Hello gentle readers. August is here, and just after sunset tonight a full moon will rise over the peninsula. Rising fullness. Harvest what you are able to carry this time of year, whether from pain or pleasure — it seems to nourish all the same.
I come to you this month bearing a harvest of my own to share, albeit a watery harvest that slips through the fingers. Our consideration of the four classical elements has brought us here, through fire and air, to water.
In Ancient Greek, we find two terms describing speech, logos and mythos. They are not synonymous though; the wending tale of the latter stands in sharp contrast (or compliment) to the foursquare dissertation of the former. Logos calculates where mythos illuminates. Here in these letters I attempt to balance the two modes, but this month we embrace, without inhibition, the mythos. I offer the following watery tale in that wending spirit — read it as you might a poem.
At dawn light will tip the sphere toward itself, pull by the highest boughs of white pine. Without them dawn can find no purchase. But you came here to sleep.
Prepare a bed beneath a birch back from shore, lay the receptive body down on receptive ground, on sunwarm sand. This is your incubation — warm sand will incubate the body. At noon sun blackens, at night it glows from clear prismatic grain.
You came here to follow thistle root down to water, birch root out to anchorage in the drift, to be circled quietly by deer. This is what you came for.
In sleep find the waking bough spring back from sun’s weight. Limbs stretch to loosen, the airy idiom of gesture returns. In sleep you are most and least yourself. Without it fibers fray like a branch bent too far. Death met in sleep enlivens the waking day — the practice of dying does green the bough.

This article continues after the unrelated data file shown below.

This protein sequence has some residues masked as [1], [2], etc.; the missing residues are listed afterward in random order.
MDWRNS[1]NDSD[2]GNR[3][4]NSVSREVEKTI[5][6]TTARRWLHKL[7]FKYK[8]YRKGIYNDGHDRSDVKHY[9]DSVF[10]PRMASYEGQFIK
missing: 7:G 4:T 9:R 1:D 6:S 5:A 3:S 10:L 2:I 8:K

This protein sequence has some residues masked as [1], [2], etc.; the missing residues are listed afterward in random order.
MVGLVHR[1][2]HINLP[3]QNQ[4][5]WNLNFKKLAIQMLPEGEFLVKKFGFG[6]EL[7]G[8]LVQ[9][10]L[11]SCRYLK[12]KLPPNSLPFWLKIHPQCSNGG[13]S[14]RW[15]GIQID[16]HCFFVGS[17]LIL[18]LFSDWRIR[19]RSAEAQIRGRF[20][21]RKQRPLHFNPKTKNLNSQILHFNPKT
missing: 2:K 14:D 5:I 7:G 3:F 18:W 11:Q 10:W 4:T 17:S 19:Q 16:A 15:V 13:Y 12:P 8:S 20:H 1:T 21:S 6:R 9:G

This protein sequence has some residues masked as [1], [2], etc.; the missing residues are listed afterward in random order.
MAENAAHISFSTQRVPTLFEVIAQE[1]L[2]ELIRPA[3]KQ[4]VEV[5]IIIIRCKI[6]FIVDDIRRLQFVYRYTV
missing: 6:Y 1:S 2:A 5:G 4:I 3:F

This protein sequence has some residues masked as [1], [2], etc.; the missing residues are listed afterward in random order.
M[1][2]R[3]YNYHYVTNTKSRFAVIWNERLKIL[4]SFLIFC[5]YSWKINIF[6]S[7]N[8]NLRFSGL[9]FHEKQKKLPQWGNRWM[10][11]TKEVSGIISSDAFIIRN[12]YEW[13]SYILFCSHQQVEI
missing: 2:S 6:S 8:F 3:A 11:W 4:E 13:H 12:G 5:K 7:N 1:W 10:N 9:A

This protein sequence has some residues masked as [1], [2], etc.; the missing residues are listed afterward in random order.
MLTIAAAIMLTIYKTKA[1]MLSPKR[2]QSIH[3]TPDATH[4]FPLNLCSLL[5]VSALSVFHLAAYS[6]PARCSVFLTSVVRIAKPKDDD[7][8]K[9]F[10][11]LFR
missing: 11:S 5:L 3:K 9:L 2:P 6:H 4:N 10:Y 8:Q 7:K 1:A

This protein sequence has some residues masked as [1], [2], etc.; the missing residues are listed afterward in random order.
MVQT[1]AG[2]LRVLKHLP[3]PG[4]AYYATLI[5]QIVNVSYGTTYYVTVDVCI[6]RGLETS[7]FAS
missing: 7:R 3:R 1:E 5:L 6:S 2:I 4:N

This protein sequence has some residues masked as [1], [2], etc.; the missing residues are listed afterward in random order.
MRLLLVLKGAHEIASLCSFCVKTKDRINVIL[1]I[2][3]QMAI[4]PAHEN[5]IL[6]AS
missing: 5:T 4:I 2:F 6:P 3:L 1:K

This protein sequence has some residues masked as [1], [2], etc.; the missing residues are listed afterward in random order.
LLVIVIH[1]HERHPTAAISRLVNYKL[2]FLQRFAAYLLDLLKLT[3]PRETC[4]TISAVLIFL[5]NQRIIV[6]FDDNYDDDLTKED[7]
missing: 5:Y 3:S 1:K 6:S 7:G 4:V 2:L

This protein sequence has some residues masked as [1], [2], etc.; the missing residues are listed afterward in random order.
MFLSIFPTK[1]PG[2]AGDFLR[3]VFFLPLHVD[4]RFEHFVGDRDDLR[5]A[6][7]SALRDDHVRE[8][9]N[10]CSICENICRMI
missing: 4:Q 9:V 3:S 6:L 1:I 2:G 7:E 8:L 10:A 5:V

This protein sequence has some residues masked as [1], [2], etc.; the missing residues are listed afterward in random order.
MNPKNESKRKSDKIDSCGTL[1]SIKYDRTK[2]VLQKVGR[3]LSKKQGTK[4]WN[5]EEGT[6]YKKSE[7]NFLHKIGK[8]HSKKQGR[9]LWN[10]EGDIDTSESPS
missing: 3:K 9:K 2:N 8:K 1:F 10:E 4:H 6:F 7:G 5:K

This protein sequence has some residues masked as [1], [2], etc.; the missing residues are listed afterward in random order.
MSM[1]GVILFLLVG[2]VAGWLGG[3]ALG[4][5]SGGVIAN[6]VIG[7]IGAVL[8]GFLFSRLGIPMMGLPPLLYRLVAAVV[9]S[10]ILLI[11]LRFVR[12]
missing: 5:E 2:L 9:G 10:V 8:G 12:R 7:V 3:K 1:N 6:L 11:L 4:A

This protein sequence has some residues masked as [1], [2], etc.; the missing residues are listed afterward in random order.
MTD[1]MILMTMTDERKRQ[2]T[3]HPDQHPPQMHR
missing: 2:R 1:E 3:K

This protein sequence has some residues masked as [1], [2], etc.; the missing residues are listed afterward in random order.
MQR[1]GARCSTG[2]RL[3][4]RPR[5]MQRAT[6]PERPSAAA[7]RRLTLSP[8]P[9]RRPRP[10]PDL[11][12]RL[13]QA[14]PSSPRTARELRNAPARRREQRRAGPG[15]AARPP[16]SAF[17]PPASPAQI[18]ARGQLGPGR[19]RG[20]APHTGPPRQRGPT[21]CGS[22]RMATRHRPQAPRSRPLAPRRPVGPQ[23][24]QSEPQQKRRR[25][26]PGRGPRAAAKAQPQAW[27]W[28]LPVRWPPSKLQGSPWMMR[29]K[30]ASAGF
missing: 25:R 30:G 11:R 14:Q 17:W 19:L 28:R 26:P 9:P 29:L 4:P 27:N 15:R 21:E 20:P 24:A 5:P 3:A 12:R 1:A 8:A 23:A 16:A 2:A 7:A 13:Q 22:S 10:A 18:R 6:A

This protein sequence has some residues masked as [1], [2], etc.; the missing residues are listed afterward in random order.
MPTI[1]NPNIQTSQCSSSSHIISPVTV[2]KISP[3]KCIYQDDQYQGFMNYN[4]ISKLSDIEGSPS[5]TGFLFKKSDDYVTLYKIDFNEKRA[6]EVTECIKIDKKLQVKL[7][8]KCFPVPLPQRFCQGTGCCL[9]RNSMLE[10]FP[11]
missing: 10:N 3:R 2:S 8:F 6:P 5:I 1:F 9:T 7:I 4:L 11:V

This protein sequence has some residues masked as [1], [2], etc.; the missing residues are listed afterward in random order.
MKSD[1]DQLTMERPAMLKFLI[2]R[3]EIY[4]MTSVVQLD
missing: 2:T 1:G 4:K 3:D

Eye of doe opens wide to the dark. Dark lens calm at the edge. In dream you will kneel before hoof raised to sky, sharpened at the shore on fine black stones wet in lapping waves. Long bone, long ligament, joined. Lower the eyes, bow the head, she has found you.
Instructions. Willowshaft cut from the living tree and held over flame to draw straight between the palms. From crow a tail feather, blackened by sun but at night clear as quartz. Split it along the spine. Take a bit of resin from white pine’s wound.
What shall it be tipped with, this arrow? A flake of chert? Glassy blade of slag? No. Bleached by the same sun that blackens, a skeletal heronbill half buried in sand.
Before dawn blooms, before you wake beneath birch back from the shore the arrow will carry you to the place you chose in dream. There will be the sound of thunder and you will start from the sand, hair wet with dew.
Before this flight you must rise and walk to shore, over the rocky shallows to the soft lakebed rippled under clear water. Lower limbs and submerge the torso, the head. These are the waters of forgetting — it cannot be otherwise. But just as sleep’s death gives life to waking, water births and drowns both, obliterates and generates anew. A rumble propagates through the body.
You’ve seen ten thousand dawns bloom plasmatic over the water. Here a sharp disc burning, here a rosy glow, here late from haze. Ten thousand days of hoofprint to shore, of juniper creep, nodding bloom. Of quartz cold in sun, black wing iridescent, catkin wet with dew. Of bone bleached in dunesand, gullcry, monarch fast upwind, of white pine reach, slipface, slide. Of gaze, of burning mind.
At dawn light tips the sphere toward itself, pulls by the golden arms of pine raised to sky. She is the lightbearer, lightborn. Venus here as Phosphorus, doe in dream. She keeps her secrets.
At the end of Plato’s Republic, Socrates shares with Glaucon a tale of the afterlife and the cosmos that classicists refer to as the ‘Myth of Er’. Myth here again in the sense of mythos, as illumination. Lovers of cosmology and psychology (literally the logoi of the world and the human soul) will find it a highly rewarding passage1, with limbs reaching forward well into our time. The above is an oblique retelling of that tale.
And that is that. Thank you for reading along with this first-of-August installment of Polylith. Go for a swim, if you like, and step outside after sunset to puzzle at the full moon rising from the treetops.
Until next month, may your harvest nourish.
This is Jowett’s 1871 translation; I use Bloom’s 1968 version. ↑